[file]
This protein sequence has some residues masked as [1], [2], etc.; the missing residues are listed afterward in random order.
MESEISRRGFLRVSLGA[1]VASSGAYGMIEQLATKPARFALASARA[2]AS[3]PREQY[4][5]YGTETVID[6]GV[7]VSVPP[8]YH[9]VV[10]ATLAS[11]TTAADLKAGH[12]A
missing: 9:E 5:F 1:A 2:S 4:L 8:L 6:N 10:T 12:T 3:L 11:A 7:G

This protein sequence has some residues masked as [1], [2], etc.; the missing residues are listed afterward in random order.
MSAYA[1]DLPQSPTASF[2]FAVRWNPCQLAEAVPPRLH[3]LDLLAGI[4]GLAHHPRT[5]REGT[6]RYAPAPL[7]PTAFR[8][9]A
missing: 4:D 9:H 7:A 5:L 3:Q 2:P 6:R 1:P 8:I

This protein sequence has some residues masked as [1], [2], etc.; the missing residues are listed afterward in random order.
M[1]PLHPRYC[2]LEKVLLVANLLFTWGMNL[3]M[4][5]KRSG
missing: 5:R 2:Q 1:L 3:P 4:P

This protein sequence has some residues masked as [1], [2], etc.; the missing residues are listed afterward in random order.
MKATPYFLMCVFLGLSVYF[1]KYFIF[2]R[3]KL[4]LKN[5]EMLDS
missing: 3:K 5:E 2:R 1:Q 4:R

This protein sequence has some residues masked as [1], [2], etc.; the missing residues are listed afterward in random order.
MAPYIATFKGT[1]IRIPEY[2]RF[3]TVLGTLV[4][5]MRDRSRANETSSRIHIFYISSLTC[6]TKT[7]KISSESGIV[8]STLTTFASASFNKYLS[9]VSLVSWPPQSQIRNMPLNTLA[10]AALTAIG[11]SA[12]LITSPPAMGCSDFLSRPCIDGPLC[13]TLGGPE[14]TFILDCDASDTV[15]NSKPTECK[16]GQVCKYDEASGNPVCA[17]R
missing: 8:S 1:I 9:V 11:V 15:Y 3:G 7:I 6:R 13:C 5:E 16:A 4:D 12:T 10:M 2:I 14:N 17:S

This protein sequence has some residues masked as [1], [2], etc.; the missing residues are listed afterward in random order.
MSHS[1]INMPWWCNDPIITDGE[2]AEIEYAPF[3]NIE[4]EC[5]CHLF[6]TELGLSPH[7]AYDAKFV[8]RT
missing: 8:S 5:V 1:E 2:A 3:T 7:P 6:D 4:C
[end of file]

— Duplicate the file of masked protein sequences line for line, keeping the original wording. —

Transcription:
This protein sequence has some residues masked as [1], [2], etc.; the missing residues are listed afterward in random order.
MESEISRRGFLRVSLGA[1]VASSGAYGMIEQLATKPARFALASARA[2]AS[3]PREQY[4][5]YGTETVID[6]GV[7]VSVPP[8]YH[9]VV[10]ATLAS[11]TTAADLKAGH[12]A
missing: 9:E 5:F 1:A 2:S 4:L 8:L 6:N 10:T 12:T 3:L 11:A 7:G

This protein sequence has some residues masked as [1], [2], etc.; the missing residues are listed afterward in random order.
MSAYA[1]DLPQSPTASF[2]FAVRWNPCQLAEAVPPRLH[3]LDLLAGI[4]GLAHHPRT[5]REGT[6]RYAPAPL[7]PTAFR[8][9]A
missing: 4:D 9:H 7:A 5:L 3:Q 2:P 6:R 1:P 8:I

This protein sequence has some residues masked as [1], [2], etc.; the missing residues are listed afterward in random order.
M[1]PLHPRYC[2]LEKVLLVANLLFTWGMNL[3]M[4][5]KRSG
missing: 5:R 2:Q 1:L 3:P 4:P

This protein sequence has some residues masked as [1], [2], etc.; the missing residues are listed afterward in random order.
MKATPYFLMCVFLGLSVYF[1]KYFIF[2]R[3]KL[4]LKN[5]EMLDS
missing: 3:K 5:E 2:R 1:Q 4:R

This protein sequence has some residues masked as [1], [2], etc.; the missing residues are listed afterward in random order.
MAPYIATFKGT[1]IRIPEY[2]RF[3]TVLGTLV[4][5]MRDRSRANETSSRIHIFYISSLTC[6]TKT[7]KISSESGIV[8]STLTTFASASFNKYLS[9]VSLVSWPPQSQIRNMPLNTLA[10]AALTAIG[11]SA[12]LITSPPAMGCSDFLSRPCIDGPLC[13]TLGGPE[14]TFILDCDASDTV[15]NSKPTECK[16]GQVCKYDEASGNPVCA[17]R
missing: 8:S 1:I 9:V 11:V 15:Y 3:G 7:I 6:R 13:C 5:E 16:A 4:D 12:T 10:M 2:I 14:N 17:S

This protein sequence has some residues masked as [1], [2], etc.; the missing residues are listed afterward in random order.
MSHS[1]INMPWWCNDPIITDGE[2]AEIEYAPF[3]NIE[4]EC[5]CHLF[6]TELGLSPH[7]AYDAKFV[8]RT
missing: 8:S 5:V 1:E 2:A 3:T 7:P 6:D 4:C